Posted on | March 9, 2012 | 20 Comments
After living in Peru for such a long time – April will make eight years for me – I’ve started to find myself more and more in a Peruvian mindset. There are lots of differences between the Peruvian and North American cultures and it seems like I’m slowing acclimating to the Peruvian culture.
So I figured I’d make a fun list of ways that expats in Peru know can know that they’re turning Peruvian. Of course, this is a list that may be more about living in Lima than in the rest of Peru, so if you gringos in the provinces want to throw in some comments about ways that you’ve adapted down in the comments, that’s cool too!
1)You complain about the cold when it’s under 70 degrees outside. When I first moved here, I thought people were crazy! It was barely under 70, and they were dressed fro an arctic expedition! People wear big down jackets, scarves and hats to go out in the winter, and it just seemed ridiculous. Until I’d lived here longer and suddenly realized how freaking cold it is! Part of it is the humidity, of course; it makes the mild cold seem bone-chilling.
2) You start showing up at least a half hour late for everything. I don’t like being late. And I’m not sure if I’ve adapted to the “Peruvian time” or if I’ve just given up on trying to get my husband anywhere on time.
3) You call everyone by endearing names. “Mamita” and “Cariño” are typical. The lady at the bodega says “Hola, mamita linda!” when I walk in – “Hello, pretty little mommy!” It sounds weird in English – both to say or to think that it would be acceptable, but in Spanish, it has a way of making everyone seem your friend. What I don’t like is when people that you know are not your friends over use the terms to ingratiate themselves. There is a shade of hypocrisy to it sometimes.
4) You kiss everybody hello. Well, if you’re a woman you do. Men will with family and if not a kiss, do a formal handshake when greeting someone. There’s something so adorable seeing little boys meet on a playground and shake hands hello.
5) Speaking of the weather, we do! The weather is a constant source of conversation. Get in a taxi, and the driver will either comment on the heat or the cold. There is no in between!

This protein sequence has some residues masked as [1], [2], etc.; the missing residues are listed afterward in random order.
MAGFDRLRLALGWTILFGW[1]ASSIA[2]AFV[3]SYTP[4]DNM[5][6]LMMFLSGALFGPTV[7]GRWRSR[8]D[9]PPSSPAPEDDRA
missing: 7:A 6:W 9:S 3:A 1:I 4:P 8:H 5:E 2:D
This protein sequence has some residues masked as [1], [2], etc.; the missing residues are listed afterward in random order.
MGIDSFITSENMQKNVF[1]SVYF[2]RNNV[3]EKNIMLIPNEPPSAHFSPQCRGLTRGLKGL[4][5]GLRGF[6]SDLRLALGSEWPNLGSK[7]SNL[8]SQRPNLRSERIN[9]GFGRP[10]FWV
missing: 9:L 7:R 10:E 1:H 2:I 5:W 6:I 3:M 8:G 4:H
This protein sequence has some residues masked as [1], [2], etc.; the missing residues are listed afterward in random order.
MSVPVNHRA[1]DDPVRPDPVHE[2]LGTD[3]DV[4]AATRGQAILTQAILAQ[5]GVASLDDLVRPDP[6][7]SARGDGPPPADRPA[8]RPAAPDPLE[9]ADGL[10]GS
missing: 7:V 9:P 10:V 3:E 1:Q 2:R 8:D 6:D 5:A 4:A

6) You use the diminuitive for EVERYTHING! Peruvians love to make everything small and cute – it’s a way to “make life a little sweeter” says the Hubs. How do they do that? Well, in English we do it by calling a dog, a doggy; a horse, a horsie; a cat, a kitty. In Spanish, they add -ito/-ita to the end of words. It words for people: I’m Kelita, Chato become Chatito. I call the Hubs my “husbandcito”, he calls me his “wifecita” (there’s that Spanglish again!). But it’s not just people – in a restaurant, I ask for an extra “platito” (the idea being it’s just a little tiny plate, I’m sure it would be no problem!) or maybe for directions to the “bañito” (the little bathroom – it just seems more polite). We drink a gaseosita, and eat cevichecito.
7) You argue the price on everything. Whether you’re buying a kilo of fruit at the market or a pair jeans at Polvos Azules, you try to get that discount price: “Y por tu caserita?” (and for your favorite customer?) Y el mejor precio? (and the best price?) You won’t step foot in a taxi without negotiating the best price you can and woe upon the bus conductor that tries to charge 50 cents too much!
8) You walk – A LOT. Even with a car, you find that you often have to park a few blocks from where you want to go. Take a bus, and the route may not go to your street. But most neighborhoods have bodegas and panaderias (bakeries) – and you’ll happily walk two or three blocks to get that fresh bread at 6pm!
9)You eat a lot of bread. I know I talk about how much rice Limeños eat, but they eat a lot of bread too. Our family can easily go through a bag of 15 pan frances (small French rolls). The boys can put away four or five for breakfast. As mentioned above, most neighborhoods have a nearby bakery and it’s wonderful to be able to step in and get fresh bread all day long.
10) Your “Personal Space” has shrunk. Latin Americans in general have a smaller personal space than North American gringos. I’m talking about that invisible circle we all have, where once someone is inside we feel like they’re standing uncomfortably close. Before I came to Peru, mine was huge. I did not like people standing close to me. When I first got here, I would try to ride in combis without touching anyone – you can imagine what a lesson in futility that was! Now, I don’t care – I don’t even notice when the smelly guy next to me falls asleep on my shoulder!
How about you? Have there been ways that you’ve adapted to Peruvian life, or where you feel like you’re “Going Native”?
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